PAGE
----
Construction Spending Growth Forecast
In 2019, the total annualized value of construction work in the US was approximately $1.3 trillion and the industry employed nearly 6 million workers in 2018. Construction employment fell from a peak of 9.8 million in July 2007 to 6.7 million in April 2012. As of August 2019, there were 8.4 million construction workers in the US, with about 23% of them being self-employed. Since bottoming out in 2011, construction spending has increased 64%, with residential construction spending rising 42%.
US construction expenditures will grow 4.3% annually in nominal terms through 2023, according to a report recently released by Freedonia Focus Reports. They predict contractors will gain from continued household formation and gains in consumers’ incomes, as wells as growing business, nonprofit and government investment. Residential building construction is projected to remain the largest segment, but the fastest growth rate is forecast to be nonbuilding construction, which is expected to rise 4.9% yearly to 2023. Spending in the South and West is expected to slightly outpace the Midwest and Northeast due to faster population and GDP growth.
Construction starts were down 5% during the first eight months of 2019 compared to the same period in 2018, according to Dodge Data & Analytics. The decline was due to a drop in both residential and non-residential building; non-building construction rose 3% over the same period. Dodge reports that residential construction is 8% lower compared to the same period in 2018, with affordability and lack of supply of starter homes hampering the purchasing side, although residential activity picked up during the fourth quarter. Flattening vacancy rates have caused rental developers to hit the brakes, especially in larger metropolitan areas. Non-residential work declined 7% overall, but commercial building starts rose 3%, due to a rise in office, warehouse and parking lot construction. IHSMarkit says that softwood lumber will drop 10.4% for 2019 but predicts a 3.3% increase in 2020 followed by two consecutive years of 1.9% increases. Steel prices are expected to drop 1.2% next year. Cement prices are expected to rise 2.8% in 2020 and 2021 and 3.1% in 2022.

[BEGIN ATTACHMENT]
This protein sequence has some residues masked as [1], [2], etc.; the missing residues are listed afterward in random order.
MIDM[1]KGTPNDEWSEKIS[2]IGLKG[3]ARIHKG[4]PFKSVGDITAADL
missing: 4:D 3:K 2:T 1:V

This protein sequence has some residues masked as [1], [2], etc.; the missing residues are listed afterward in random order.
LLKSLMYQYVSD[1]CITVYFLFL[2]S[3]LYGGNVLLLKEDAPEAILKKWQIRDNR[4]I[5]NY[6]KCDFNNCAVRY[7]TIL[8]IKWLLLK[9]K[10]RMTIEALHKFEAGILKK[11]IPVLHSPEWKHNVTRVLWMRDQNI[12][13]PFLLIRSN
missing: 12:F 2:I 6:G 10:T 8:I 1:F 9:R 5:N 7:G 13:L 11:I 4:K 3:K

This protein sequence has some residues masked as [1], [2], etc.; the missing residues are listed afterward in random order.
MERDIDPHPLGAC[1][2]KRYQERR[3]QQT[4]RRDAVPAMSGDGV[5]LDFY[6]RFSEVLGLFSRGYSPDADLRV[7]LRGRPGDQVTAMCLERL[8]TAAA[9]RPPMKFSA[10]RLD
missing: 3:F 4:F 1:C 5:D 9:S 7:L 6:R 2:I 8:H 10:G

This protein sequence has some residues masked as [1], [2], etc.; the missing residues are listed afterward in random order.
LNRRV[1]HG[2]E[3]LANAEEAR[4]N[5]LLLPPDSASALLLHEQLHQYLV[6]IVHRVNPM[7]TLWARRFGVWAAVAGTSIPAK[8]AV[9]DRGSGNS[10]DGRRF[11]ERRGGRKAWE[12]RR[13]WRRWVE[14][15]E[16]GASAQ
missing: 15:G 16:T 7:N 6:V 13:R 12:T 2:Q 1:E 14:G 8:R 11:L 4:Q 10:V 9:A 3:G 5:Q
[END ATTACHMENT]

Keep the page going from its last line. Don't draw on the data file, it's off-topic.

We are in the last phases of a growth cycle, according to the latest ENR Construction Industry Confidence Survey. Of the 239 executives from large construction and design firms who responded, 12% believe the market will begin declining in the next three to six months. However, 37% believe the contraction will not start for 12 to 18 months.
The Amazon Supply Chain Effect
What supply chain experts term “The Amazon Effect” is reshaping standards and determining customer expectations for shipping and fulfilment, according to a recent article in Sourcing Journal. A recent survey from consultants AlixPartners finds that the maximum acceptable time to wait for a package is now four days, down from 5.5 days just six years ago. Amazon’s recent move to one-day shipping for Prime customers will ramp up expectations even more. The Amazon effect is also impacting business channels, with customers expecting faster turnaround for samples, fabric choices and shipping in general. Companies at all stages of the supply chain are being pushed to develop new strategies that balance the desire for speed with the realities of business and maintain quality and ethical standards. Many suppliers are becoming drop shippers as they partner with their customers to try and keep up with expectations.